Perinatal depression can begin during pregnancy, weeks after childbirth, or up to a year after the birth of a child. A new mother may face crippling anxiety, feelings of shame and hopelessness, and major depressive episodes as she is trying to bond with her newborn, settle into a feeding routine, and help her baby grow and play. If untreated, perinatal depression can have devastating effects on families. Parents may be less likely to implement injury prevention measures, such as putting their baby on her back to sleep. Children may be more likely to experience developmental delays, such as delays in language and brain development. Early screening and treatment of perinatal depression is critical for a mother’s health and a child’s health, brain development, and ability to succeed in school.
Besides undermining the health of mothers and babies, the report notes that failure to screen for and treat perinatal depression leads to other costs. For example, women suffering from perinatal depression are four times more likely to go to a hospital emergency room. They also incur 90 percent higher health care expenditures. Children of mothers with untreated perinatal depression are more likely to be hospitalized for preventable conditions such as untreated asthma.
The following recommendations are included in the report:
Early Detection of Perinatal Depression
Enact policy to allow pediatricians and other primary care providers to bill for screening mothers for perinatal depression during a child’s Medicaid or Children’s Health Insurance Plan (CHIP) well- baby visit.
Equip health care providers with better tools by establishing an online education module on perinatal depression screening and directing Medicaid managed care organizations (MCOs) to work with providers to identify referral options for mental health care in their service area.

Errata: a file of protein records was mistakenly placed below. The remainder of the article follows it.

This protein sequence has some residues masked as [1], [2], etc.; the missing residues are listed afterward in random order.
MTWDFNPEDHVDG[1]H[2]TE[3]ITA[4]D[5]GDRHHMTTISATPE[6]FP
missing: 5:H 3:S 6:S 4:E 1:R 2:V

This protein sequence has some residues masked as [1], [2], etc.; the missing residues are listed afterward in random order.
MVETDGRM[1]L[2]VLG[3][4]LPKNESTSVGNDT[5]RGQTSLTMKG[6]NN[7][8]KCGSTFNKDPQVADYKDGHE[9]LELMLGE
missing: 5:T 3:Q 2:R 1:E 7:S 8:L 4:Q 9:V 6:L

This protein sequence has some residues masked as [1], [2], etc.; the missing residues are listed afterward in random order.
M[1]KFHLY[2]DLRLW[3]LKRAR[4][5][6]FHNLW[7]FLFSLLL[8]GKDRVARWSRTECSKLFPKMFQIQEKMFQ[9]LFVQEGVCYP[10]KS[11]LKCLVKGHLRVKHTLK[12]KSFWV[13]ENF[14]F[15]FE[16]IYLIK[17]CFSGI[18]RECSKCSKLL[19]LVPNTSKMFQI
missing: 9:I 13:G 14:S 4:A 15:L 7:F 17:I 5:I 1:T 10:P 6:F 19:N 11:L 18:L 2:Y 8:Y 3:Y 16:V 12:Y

Eliminate current coding and procedural issues that impede health providers from conducting perinatal depression screening and counseling for adult women enrolled in Medicaid for Pregnant Women.
Eliminate coding and procedural issues that impede providers from conducting perinatal depression screening and counseling for teens and adult women enrolled in Healthy Texas Women or the Family Planning Program.
Referrals to Care and Training Opportunities to Better Support Moms
Create a website for Texas providers and families that identifies mental health professionals, provides referral information, and identifies other programs that support parents, such as Texas’ Home Visiting programs.
Increase training opportunities for clinicians and non-clinicians to learn about best practices for identifying and supporting women facing perinatal depression, including resources on making referrals to clinical and other support services.
Access to Care and Treatment
Apply for federal grants available to states under the 21st Century Cures Act to support screening, referral, and treatment of perinatal depression.
Increase access to perinatal depression services within Local Mental Health Authorities (LMHAs) and community health centers.
Increase access to community-based doula services for underserved women.
Improve access to affordable health insurance coverage for families.